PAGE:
“I look forward to meeting my new players and getting to know them as quickly as possible. I am excited to put together a staff and turn my efforts to recruiting, but also want Gopher fans to know that my wife, Heather, and I and our four children will be visible in the community and we are eager to connect with them. I am ready to go. Ski-U-Mah!”

And, as we wrote earlier and despite his new state being the Land of a Thousand Lakes, Fleck will be leaving his “Row the Boat” mantra as WMU had that phrase trademarked in 2015.

Contractually, his new school confirmed in its release that Fleck will initially be working with a five-year deal.  What they haven’t yet confirmed is that the deal will average $3.5 million annually as has been reported to be the case.

Butch Jones says the most Butch Jones quote of all time

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It’s become a theory among some in the media that Butch Jones is conducting a social experiment or participating some sort of performance art. While that’s the more charitable and fun interpretation, I tend to think the Tennessee head coach is just frighteningly insecure and, thus, fighting for every inch of public approval he can in a likely doomed attempt to keep his job.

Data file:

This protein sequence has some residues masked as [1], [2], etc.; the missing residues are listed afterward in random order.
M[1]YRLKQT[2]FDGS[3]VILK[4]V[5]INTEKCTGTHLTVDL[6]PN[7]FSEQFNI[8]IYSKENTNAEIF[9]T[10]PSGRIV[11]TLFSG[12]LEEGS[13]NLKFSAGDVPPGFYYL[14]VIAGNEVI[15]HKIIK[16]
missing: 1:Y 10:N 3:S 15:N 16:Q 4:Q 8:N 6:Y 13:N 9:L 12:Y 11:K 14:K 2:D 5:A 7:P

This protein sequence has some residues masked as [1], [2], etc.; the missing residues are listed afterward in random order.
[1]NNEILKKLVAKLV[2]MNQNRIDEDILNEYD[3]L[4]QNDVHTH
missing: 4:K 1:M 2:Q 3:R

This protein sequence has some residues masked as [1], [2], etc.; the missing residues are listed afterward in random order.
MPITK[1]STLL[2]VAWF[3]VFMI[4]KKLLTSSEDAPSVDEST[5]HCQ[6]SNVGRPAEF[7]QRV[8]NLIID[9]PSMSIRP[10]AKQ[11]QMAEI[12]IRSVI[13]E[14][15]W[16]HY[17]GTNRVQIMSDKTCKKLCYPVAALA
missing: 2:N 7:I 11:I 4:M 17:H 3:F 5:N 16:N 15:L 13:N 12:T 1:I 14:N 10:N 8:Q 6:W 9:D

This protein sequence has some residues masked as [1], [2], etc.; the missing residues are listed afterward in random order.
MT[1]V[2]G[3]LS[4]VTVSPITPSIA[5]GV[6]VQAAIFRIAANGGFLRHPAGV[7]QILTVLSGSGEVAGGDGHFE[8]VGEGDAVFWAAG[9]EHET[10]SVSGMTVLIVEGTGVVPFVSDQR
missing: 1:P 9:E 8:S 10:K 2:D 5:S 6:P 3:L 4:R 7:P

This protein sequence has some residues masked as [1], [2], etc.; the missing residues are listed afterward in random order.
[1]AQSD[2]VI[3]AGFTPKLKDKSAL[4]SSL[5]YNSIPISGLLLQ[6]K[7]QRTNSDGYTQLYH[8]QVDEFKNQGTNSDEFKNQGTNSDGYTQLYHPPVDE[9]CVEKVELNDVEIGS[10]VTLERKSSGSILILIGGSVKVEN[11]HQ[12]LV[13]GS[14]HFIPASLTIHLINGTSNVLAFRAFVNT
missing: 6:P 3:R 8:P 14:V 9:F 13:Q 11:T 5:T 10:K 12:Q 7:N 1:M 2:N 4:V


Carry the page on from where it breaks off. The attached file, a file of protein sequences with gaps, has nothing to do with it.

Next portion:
That approach has backed him into some verbal corners that, in the long run, make his job more difficult on himself.

I’m talking about the “Champions of Life” quote of last season or, in February, actually stating that he didn’t want 5-star players, he wanted 5-star hearts.

This season has seen Jones go on an odd rant blaming the media for negative recruiting and saying Tennessee had one of the best bye weeks ever last week.

It wasn’t one of the best bye weeks ever, because Tennessee lost at home to South Carolina, 15-9. And you’re not going to believe Jones’s explanation for why Tennessee loss. Scratch that. You will believe his explanation, and that’s the problem here, isn’t it?

Here’s the full quote.